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ANZASW statement on amendments to crucial social work bill

The Aotearoa New Zealand Association of Social Workers (ANZASW) is pleased to learn that Carmel Sepuloni, Minister for Social Development, has proposed that the Social Work Registration Legislation Bill include a scope of practice to determine who is required to register as a social worker.

ANZASW has always supported mandatory registration of social workers as a means of upholding standards, heightening accountability and protecting people using social work services. However, previous versions of the Bill- the stated purpose of which was to introduce mandatory registration- only required those in roles described using the words “social work” or “social worker” to be registered.

This meant that many qualified social workers would have their professional status effectively defined by their employer by excluding ‘social worker’ from their job descriptions; thus many social workers would not have been required to register.

The Association has long argued for this section of the Bill to be amended to base registration on a scope of practice which would accurately define the scope of a social worker, promote universal registration and for the legislation to provide protection of the title ‘social worker,’ preventing unqualified people claiming to be a social worker.

“Since the Bill was proposed, ANZASW has engaged with relevant government agencies, ministries and officials to negotiate changes,” Lucy Sandford-Reed, Chief Executive of ANZASW said. “It has always been of the highest importance to us that social workers are able to claim their professional identity on terms that are not defined by employers and that the public can be reassured that those who operate under the title of social worker are competent and accountable,” she added.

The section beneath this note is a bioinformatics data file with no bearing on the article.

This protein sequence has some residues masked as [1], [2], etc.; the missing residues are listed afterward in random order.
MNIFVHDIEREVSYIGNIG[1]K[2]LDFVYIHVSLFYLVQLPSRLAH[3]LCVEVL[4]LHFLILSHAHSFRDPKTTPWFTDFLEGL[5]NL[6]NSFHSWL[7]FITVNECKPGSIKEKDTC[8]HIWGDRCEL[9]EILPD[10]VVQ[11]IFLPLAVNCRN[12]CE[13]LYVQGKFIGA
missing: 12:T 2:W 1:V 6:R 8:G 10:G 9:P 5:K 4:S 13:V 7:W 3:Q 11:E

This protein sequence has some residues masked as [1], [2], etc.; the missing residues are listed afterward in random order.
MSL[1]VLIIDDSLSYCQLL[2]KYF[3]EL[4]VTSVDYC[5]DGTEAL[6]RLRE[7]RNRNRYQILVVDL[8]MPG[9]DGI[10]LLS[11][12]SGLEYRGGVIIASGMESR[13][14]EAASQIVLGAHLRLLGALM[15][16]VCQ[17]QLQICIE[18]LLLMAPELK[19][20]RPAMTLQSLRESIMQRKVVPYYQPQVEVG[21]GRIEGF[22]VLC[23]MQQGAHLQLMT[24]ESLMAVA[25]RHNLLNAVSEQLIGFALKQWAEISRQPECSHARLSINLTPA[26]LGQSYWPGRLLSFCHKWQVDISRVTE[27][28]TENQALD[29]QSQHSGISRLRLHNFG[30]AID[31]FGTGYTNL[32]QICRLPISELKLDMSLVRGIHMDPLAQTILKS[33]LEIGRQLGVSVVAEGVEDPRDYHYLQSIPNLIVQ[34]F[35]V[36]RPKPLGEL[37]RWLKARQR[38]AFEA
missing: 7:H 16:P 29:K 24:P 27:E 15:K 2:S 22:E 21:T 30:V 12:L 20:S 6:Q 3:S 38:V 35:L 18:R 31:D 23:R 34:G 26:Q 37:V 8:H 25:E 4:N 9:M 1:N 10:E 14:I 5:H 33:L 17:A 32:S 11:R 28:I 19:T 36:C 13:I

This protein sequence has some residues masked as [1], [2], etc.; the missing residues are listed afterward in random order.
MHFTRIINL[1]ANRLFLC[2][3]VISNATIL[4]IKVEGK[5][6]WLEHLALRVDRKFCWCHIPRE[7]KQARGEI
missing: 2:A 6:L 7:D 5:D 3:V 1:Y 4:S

“We want to thank members for their patience during the course of our discussions with government, Minister Sepuloni and MSD Officials for being open to making changes in the best interests of the profession and organisations such as the Social Work Alliance and PSA who have collaborated with us during the negotiation process,” Sandford-Reed said.

“ANZASW believes that changes to the Bill will increase public confidence in the profession and help to ensure that social workers deliver the high standards of practice that service users rightly expect,”

Sandford-Reed noted.

The Association will continue to follow developments on the proposed changes and engage with colleagues and the government the Bill progresses through Second and Third Reading and Royal Assent.


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